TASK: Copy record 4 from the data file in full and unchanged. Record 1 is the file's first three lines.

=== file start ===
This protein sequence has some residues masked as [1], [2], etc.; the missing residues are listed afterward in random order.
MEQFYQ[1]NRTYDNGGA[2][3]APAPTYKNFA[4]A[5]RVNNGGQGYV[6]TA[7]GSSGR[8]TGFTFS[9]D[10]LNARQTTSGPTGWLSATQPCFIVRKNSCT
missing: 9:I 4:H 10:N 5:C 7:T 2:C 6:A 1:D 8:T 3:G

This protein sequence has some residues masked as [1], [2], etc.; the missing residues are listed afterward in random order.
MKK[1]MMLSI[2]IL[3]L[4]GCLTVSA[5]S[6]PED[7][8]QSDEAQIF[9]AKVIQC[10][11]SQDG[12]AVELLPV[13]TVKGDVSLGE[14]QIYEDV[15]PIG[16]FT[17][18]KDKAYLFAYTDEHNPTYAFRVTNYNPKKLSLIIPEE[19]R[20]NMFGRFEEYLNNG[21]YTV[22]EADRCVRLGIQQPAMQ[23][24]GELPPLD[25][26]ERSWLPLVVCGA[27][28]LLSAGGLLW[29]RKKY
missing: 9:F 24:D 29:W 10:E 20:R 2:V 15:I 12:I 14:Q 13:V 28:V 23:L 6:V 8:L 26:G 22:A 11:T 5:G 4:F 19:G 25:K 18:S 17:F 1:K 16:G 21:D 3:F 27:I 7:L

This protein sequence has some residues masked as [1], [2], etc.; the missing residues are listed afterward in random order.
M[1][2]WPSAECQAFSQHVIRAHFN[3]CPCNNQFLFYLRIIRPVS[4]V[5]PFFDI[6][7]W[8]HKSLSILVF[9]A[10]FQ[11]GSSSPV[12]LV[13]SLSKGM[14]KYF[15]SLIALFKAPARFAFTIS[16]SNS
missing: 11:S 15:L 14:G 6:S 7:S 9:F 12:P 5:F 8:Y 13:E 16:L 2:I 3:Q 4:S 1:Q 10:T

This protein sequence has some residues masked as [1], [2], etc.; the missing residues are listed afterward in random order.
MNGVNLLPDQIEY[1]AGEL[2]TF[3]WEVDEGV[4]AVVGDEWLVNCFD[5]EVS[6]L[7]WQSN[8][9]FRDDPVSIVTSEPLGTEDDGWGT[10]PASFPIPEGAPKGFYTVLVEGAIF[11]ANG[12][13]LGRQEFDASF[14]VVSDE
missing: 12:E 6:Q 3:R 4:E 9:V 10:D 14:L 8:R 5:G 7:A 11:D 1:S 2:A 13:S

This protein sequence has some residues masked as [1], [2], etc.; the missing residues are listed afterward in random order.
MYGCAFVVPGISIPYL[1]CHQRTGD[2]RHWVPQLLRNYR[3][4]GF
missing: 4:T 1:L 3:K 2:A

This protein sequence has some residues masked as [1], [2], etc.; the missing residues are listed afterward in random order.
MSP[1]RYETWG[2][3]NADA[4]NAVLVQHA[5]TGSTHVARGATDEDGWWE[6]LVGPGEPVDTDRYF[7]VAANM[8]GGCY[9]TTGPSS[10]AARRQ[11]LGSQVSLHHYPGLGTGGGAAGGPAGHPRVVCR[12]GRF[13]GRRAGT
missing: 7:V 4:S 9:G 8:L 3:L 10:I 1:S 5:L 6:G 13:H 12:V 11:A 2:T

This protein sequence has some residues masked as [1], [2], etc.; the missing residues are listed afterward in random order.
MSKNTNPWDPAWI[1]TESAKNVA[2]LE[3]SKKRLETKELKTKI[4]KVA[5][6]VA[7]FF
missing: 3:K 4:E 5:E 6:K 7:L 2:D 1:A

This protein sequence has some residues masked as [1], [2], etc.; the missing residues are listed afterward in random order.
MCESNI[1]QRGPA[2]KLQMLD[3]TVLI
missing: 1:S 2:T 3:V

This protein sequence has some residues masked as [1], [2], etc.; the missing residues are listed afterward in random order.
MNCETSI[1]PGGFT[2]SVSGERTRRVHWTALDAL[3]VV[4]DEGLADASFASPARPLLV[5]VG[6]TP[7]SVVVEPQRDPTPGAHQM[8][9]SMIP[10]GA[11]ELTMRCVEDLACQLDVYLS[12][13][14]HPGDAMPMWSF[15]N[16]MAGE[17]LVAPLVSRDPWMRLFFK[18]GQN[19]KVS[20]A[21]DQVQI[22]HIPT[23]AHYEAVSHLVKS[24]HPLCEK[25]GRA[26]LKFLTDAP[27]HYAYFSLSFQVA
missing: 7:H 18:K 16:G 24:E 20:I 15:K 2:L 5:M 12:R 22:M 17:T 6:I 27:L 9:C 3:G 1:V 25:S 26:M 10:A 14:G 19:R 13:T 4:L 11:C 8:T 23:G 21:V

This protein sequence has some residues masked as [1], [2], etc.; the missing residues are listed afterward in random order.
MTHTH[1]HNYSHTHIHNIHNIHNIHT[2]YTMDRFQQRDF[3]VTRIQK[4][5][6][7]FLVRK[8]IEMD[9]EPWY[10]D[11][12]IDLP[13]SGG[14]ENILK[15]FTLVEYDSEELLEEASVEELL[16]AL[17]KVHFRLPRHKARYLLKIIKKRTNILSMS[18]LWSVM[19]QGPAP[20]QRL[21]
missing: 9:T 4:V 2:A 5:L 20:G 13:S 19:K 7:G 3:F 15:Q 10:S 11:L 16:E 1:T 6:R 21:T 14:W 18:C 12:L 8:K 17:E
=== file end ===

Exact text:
This protein sequence has some residues masked as [1], [2], etc.; the missing residues are listed afterward in random order.
MNGVNLLPDQIEY[1]AGEL[2]TF[3]WEVDEGV[4]AVVGDEWLVNCFD[5]EVS[6]L[7]WQSN[8][9]FRDDPVSIVTSEPLGTEDDGWGT[10]PASFPIPEGAPKGFYTVLVEGAIF[11]ANG[12][13]LGRQEFDASF[14]VVSDE
missing: 12:E 6:Q 3:R 4:E 9:V 10:D 14:L 8:R 5:G 7:A 11:D 1:S 2:A 13:S